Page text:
From Elon Journal of Undergraduate Research in Communications VOL. 6 NO. 1
The Effect of Technology on Face-to-Face Communication
IN THIS ARTICLE
Recent technological advancements have had a drastic impact on the way individuals communicate. In this research, previous studies were analyzed, field observations were conducted, and an online survey was administered to determine the level of engagement individuals have with their cell phones, other technologies and with each other in face-to-face situations. Findings suggest that technology has a negative effect on both the quality and quantity of face-to-face communication. Despite individuals’ awareness of the decrease of face-to-face communication as a result of technology, more than 62% of individuals observed on Elon’s campus continue to use mobile devices in the presence of others.
Celebrity couple Kristen Bell and Dax Shepard star in a recent Samsung Galaxy Tab S ad that follows them on a day in their lives repeatedly distracted by technology. The couple decides to ditch their plans to go hiking and, instead, spend the day completely attached to their tablets. The commercial highlights the couple playing games on their separate devices at dinner, video chatting each other from different rooms in their house, and missing a black-tie event to watch a movie on their tablet instead. While it seems as though this should be a PSA promoting face-to-face interaction rather than screen-to-screen, it is just another ploy to sell more technology. This ad, along with many others, has emphasized the fact that as the use of devices and technology that allow people to communicate digitally increase, face-to-face interaction decreases.
Little by little, technology has become an integral part of the way that people communicate with one another and has increasingly taken the place of face-to-face communication. Due to the rapid expansion of technology, many individuals fear that people may be too immersed in this digital world and not present enough in the real world. In reaction to the overwhelming replacement of face time with screen time, a Massachusetts family decided to implement an Internet Sabbath each weekend in which no video games, computers or smartphones can be used. The father, William Powers, expressed the difficulty of the weekly detox stating, “It almost had an existential feeling of, ‘I don’t know who I am with the Internet gone.’ But after a few months it hardened into a habit and we all began to realize we were gaining a lot from it” (Adler, 2013). Many others have expressed shared concerns regarding the overuse of technology and its impact on face-to-face communication, so much so that some Los Angeles restaurants have banned the use of mobile devices to ensure customers enjoy both their meal and their company (Forbes, 2013). Throughout this study, the author sought to answer questions regarding technology usage and investigated whether technology affects face-toface communication negatively.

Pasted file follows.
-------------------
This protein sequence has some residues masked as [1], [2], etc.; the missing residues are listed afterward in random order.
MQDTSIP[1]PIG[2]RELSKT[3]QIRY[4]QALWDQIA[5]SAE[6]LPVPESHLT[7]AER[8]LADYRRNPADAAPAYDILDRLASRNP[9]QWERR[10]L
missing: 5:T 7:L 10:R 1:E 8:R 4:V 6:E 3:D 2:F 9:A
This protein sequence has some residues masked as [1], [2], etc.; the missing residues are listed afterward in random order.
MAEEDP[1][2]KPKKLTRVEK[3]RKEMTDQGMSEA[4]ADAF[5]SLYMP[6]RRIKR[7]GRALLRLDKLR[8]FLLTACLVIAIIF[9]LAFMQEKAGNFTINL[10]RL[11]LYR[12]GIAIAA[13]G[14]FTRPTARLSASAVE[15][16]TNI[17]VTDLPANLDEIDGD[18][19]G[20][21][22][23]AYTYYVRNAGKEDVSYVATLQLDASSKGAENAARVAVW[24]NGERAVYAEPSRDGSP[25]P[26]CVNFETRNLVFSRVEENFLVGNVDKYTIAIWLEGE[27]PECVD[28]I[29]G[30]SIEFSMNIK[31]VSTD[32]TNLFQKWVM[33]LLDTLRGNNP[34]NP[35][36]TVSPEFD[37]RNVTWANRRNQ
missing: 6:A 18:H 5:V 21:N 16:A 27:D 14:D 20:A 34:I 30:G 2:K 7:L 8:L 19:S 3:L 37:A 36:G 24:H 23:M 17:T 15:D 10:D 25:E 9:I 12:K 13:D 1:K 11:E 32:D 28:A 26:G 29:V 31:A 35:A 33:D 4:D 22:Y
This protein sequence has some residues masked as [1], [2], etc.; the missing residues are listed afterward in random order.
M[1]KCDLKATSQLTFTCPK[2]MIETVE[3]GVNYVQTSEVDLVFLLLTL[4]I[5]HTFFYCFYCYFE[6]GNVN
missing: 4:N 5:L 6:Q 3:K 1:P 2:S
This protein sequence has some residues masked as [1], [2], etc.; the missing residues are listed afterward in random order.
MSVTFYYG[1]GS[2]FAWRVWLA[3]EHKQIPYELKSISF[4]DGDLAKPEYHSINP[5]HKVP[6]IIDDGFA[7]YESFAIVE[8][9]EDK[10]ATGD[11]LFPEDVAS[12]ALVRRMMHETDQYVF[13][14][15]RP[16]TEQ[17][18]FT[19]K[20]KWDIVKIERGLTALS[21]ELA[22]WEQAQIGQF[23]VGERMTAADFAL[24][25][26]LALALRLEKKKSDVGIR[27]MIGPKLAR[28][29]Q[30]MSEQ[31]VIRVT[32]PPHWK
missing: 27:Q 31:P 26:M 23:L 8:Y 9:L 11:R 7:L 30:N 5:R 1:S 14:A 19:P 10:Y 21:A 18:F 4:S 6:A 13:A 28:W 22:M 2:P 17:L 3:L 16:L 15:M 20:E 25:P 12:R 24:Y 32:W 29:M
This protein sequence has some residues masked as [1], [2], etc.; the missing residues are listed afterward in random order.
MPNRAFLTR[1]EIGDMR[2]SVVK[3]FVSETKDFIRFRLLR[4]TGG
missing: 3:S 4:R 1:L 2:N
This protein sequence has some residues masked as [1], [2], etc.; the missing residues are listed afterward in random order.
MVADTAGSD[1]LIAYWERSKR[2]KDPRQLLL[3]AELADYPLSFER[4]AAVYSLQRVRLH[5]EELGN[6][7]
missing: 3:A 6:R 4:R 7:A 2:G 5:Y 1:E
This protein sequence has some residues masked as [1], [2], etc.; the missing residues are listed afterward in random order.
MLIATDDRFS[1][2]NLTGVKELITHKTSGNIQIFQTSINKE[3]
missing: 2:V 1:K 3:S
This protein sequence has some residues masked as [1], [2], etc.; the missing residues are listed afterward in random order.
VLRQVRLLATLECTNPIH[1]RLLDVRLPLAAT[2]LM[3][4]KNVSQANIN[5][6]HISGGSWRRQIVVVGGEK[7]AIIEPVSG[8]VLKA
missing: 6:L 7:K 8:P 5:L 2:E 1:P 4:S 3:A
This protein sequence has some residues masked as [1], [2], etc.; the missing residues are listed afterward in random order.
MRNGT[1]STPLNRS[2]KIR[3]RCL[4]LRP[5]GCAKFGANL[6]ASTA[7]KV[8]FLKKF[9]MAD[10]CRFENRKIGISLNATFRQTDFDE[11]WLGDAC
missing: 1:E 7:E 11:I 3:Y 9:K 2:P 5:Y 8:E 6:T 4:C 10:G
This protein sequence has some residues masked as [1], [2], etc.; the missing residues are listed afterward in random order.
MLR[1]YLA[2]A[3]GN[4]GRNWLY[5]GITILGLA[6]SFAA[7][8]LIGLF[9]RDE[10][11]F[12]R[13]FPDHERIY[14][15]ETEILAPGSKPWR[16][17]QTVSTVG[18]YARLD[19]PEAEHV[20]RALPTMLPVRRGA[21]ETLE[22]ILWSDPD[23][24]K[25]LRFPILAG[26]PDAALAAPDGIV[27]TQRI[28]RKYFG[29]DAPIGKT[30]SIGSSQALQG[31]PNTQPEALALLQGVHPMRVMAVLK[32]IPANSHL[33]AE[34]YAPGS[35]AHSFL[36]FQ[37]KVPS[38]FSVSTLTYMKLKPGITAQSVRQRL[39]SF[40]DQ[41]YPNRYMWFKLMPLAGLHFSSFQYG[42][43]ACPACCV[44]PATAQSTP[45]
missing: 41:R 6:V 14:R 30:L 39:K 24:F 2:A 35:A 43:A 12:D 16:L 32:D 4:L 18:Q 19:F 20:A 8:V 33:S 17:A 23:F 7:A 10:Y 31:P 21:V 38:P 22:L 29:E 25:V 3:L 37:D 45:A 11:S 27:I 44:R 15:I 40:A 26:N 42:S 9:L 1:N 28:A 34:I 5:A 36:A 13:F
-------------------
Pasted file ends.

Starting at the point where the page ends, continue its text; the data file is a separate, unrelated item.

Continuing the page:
II. Literature Review
Before analyzing the effect of technology on face-to-face communication, it is important to understand the rapid growth of various technologies and their current usage throughout the United States. Over the past few decades, technology usage has grown significantly. Per the U.S. Census, 76% of households reported having a computer in 2011, compared with only 8% in 1984 (File, 2012). Of that number, 72% of households reported accessing the Internet, up from just 18% in 1998, the first year the Census asked about Internet use (File, 2012). As of 2013, 90% of American adults had a cell phone of some kind, and for people under the age of 44, the number was closer to 97% (Madrigal, 2013). The drastic increase in technology usage is especially noticeable in younger generations. One study, conducted by the Kaiser Family Foundation, found people ages 8 to 18 spent more time on media than on any other activity – at an average of 7.5 hours a day (Rideout, Foehr, & Roberts, 2010).
Many studies have been conducted regarding technology’s effect on social interaction and face-toface communication since the rise of cellphone and social media usage in the late 2000s. As Przybylski and Weinstein of the University of Essex wrote in 2013, “Recent advancements in communication technology have enabled billions of people to connect more easily with people great distances away, yet little has been known about how the frequent presence of these devices in social settings influences face-to-face interactions” (Przybylski & Weinstein, 2012, p. 1).